Au mois de mai, fais ce qu’il te plait.
In the month of May do what your heart fancies.
Today is a public holiday here in France, to commemorate la fête du travail and la fête du muguet.
I wrote a little about this tradition two years ago here, sharing my experience of a neighbour knocking on our apartment door and presenting me with this small token of friendship and bonheur (happiness) le muguet. Around town, I noticed people selling the small flowers in the street.
This commemoration actually has two origins and two separate histories, one dating back to the Middle Ages and the other to Chicago in 1886.
La muguet, also known as lys des vallées (lily of the valley) is a plant originating in Japan, long symbolising the arrival of spring, and on 1 May 1561, the year he became King, Charles IX chose it as a gift to bring bonheur to the women of the royal court.
It wasn’t until 1976 that it was also associated with la fête du 1er mai, la fête du travail.
In Chicago in 1886 a movement was launched to lobby for the 8 hour working day and the 1st of May was chosen to commemorate it. A strike involving 400,000 workers on May 4, referred to as the Haymarket Riot, paralysed a number of factories, the protest became violent resulting in the death of a dozen people including seven police.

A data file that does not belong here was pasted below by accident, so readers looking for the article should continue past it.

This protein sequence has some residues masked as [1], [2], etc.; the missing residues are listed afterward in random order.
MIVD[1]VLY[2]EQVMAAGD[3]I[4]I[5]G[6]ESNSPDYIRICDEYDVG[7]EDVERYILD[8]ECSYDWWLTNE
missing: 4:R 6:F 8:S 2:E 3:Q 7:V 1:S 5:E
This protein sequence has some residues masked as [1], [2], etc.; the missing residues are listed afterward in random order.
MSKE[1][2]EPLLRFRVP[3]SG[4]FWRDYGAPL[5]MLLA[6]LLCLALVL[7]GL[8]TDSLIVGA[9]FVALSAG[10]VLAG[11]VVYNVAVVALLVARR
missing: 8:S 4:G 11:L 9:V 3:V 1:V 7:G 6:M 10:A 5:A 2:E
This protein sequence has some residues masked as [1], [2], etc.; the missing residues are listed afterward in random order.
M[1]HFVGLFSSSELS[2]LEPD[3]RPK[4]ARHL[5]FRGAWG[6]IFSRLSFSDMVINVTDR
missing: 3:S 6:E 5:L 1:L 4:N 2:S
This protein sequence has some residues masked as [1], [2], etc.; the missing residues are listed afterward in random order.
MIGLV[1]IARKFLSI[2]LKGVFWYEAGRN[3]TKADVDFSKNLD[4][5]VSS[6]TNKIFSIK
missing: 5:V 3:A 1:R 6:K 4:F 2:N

In June 1889 in Paris, for the centenary of the French revolution, it was decided to associate the 1st of May with the objective of attaining the 8 hour working day and in commemoration of the movement launched in Chicago on 1 May 1886.
Initially, they wore a red triangle to represent the triple objectives, 8 hours work, 8 hours sleep, 8 hours of leisure. This was replaced by the flower l’églantine and finally in 1907 by le muguet.
On 23 April 1919, the 8 hour day was ratified by the French senate and on 24 April 1941, during the German occupation, the 1st of May was officially designated la fête du travail.
Today la fête du travail is celebrated in most countries across Europe, except Switzerland and the Netherlands. It is also celebrated in South Africa, Latin America, Russia and Japan. In the UK, the first Monday in May is celebrated and in the US, Labour Day is celebrated on the first Monday in September.